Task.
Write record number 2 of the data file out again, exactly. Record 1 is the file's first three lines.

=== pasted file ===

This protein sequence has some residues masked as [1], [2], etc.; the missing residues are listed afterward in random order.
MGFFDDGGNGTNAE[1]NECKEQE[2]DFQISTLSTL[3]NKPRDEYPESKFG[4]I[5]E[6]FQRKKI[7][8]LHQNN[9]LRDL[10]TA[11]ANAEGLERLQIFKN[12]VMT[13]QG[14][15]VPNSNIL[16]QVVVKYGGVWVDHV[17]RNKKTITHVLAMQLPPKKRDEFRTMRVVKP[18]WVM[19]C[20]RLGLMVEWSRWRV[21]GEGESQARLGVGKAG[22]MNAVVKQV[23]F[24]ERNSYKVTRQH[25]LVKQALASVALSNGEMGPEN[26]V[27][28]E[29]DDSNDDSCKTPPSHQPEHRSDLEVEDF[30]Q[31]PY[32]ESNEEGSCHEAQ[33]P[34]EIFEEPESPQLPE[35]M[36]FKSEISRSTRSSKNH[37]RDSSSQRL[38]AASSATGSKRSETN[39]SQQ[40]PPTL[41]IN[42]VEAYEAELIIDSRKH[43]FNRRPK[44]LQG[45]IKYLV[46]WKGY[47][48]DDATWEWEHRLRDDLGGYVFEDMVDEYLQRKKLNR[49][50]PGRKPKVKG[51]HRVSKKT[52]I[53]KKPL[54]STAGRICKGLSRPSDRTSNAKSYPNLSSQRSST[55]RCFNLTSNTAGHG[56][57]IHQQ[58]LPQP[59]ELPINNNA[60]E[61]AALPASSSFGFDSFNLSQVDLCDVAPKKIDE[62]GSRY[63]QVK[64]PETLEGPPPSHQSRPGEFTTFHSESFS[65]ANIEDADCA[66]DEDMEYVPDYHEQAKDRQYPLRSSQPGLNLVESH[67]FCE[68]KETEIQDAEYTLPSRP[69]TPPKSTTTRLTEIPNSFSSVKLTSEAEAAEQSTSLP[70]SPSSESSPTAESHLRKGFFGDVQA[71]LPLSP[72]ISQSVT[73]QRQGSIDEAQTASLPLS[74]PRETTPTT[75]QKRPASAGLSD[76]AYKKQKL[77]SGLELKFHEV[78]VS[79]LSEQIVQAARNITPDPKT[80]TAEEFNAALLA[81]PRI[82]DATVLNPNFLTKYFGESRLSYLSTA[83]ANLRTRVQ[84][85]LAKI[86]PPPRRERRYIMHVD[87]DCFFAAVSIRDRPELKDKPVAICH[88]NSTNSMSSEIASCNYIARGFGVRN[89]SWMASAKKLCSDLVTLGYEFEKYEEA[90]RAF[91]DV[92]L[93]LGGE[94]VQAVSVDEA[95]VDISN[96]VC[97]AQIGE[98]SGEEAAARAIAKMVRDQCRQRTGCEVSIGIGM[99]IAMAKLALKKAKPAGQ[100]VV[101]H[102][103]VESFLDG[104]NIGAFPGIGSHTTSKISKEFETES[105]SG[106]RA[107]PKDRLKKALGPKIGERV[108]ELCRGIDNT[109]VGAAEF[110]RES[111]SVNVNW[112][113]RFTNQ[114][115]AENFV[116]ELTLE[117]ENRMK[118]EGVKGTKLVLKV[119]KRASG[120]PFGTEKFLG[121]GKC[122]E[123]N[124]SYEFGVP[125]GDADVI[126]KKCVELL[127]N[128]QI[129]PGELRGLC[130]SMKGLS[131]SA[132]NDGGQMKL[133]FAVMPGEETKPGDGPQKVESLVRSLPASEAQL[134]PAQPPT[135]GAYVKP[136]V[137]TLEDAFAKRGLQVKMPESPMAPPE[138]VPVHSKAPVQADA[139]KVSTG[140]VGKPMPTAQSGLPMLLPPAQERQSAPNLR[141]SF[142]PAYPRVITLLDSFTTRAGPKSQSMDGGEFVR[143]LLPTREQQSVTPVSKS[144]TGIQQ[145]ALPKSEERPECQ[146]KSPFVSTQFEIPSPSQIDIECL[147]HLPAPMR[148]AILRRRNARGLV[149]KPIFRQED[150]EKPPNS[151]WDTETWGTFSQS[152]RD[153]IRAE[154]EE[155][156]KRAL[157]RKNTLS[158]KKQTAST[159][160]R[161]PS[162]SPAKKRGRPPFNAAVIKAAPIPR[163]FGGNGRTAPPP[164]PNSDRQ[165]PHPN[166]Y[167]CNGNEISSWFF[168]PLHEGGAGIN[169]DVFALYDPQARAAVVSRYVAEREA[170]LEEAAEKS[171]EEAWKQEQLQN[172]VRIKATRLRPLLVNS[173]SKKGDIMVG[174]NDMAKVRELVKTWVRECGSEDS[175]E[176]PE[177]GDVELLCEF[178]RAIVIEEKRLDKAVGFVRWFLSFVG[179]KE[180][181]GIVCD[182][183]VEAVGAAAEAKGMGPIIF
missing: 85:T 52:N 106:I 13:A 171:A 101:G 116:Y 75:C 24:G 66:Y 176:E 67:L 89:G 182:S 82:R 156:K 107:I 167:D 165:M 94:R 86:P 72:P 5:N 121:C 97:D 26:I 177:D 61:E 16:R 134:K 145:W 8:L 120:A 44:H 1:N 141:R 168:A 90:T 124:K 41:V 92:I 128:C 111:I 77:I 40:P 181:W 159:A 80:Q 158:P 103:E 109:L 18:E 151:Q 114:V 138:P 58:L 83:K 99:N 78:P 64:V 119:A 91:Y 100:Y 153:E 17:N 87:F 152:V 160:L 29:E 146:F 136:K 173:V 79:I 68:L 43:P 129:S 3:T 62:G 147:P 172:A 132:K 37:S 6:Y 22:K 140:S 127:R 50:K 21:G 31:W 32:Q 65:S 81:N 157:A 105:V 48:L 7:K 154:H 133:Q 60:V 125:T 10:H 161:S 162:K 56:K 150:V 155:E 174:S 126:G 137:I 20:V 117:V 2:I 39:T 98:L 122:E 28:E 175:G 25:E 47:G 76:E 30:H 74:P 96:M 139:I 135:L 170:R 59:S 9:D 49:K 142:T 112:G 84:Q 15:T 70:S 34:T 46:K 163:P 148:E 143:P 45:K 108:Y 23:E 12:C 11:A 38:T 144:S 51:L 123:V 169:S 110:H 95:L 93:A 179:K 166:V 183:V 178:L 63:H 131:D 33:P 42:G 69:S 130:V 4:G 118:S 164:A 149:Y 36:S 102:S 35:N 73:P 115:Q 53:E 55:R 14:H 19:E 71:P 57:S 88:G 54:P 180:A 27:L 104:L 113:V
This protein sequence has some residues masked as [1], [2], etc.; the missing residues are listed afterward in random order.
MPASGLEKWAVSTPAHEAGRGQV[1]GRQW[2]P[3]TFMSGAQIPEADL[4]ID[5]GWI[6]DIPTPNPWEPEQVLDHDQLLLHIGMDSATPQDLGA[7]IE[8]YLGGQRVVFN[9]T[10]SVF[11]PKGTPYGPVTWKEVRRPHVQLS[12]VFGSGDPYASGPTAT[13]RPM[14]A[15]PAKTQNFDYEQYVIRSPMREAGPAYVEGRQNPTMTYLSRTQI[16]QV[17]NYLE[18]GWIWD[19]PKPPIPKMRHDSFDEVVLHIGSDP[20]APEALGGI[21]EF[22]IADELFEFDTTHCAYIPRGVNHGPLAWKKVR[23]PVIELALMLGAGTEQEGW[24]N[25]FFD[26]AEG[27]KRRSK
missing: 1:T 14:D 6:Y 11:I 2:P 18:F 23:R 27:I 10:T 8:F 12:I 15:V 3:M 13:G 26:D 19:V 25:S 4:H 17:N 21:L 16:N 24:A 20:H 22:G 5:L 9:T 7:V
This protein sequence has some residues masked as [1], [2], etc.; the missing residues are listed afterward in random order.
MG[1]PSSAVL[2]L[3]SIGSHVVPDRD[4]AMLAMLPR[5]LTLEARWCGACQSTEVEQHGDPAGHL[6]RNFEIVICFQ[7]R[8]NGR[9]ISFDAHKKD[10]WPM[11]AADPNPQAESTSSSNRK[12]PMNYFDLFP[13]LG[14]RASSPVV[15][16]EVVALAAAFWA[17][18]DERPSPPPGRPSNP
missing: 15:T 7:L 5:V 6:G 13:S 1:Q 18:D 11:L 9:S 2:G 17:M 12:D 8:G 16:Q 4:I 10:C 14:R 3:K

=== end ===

This protein sequence has some residues masked as [1], [2], etc.; the missing residues are listed afterward in random order.
MPASGLEKWAVSTPAHEAGRGQV[1]GRQW[2]P[3]TFMSGAQIPEADL[4]ID[5]GWI[6]DIPTPNPWEPEQVLDHDQLLLHIGMDSATPQDLGA[7]IE[8]YLGGQRVVFN[9]T[10]SVF[11]PKGTPYGPVTWKEVRRPHVQLS[12]VFGSGDPYASGPTAT[13]RPM[14]A[15]PAKTQNFDYEQYVIRSPMREAGPAYVEGRQNPTMTYLSRTQI[16]QV[17]NYLE[18]GWIWD[19]PKPPIPKMRHDSFDEVVLHIGSDP[20]APEALGGI[21]EF[22]IADELFEFDTTHCAYIPRGVNHGPLAWKKVR[23]PVIELALMLGAGTEQEGW[24]N[25]FFD[26]AEG[27]KRRSK
missing: 1:T 14:D 6:Y 11:I 2:P 18:F 23:R 27:I 10:T 8:F 12:I 15:V 3:M 13:G 26:D 19:V 25:S 4:H 17:N 21:L 16:N 24:A 20:H 22:G 5:L 9:T 7:V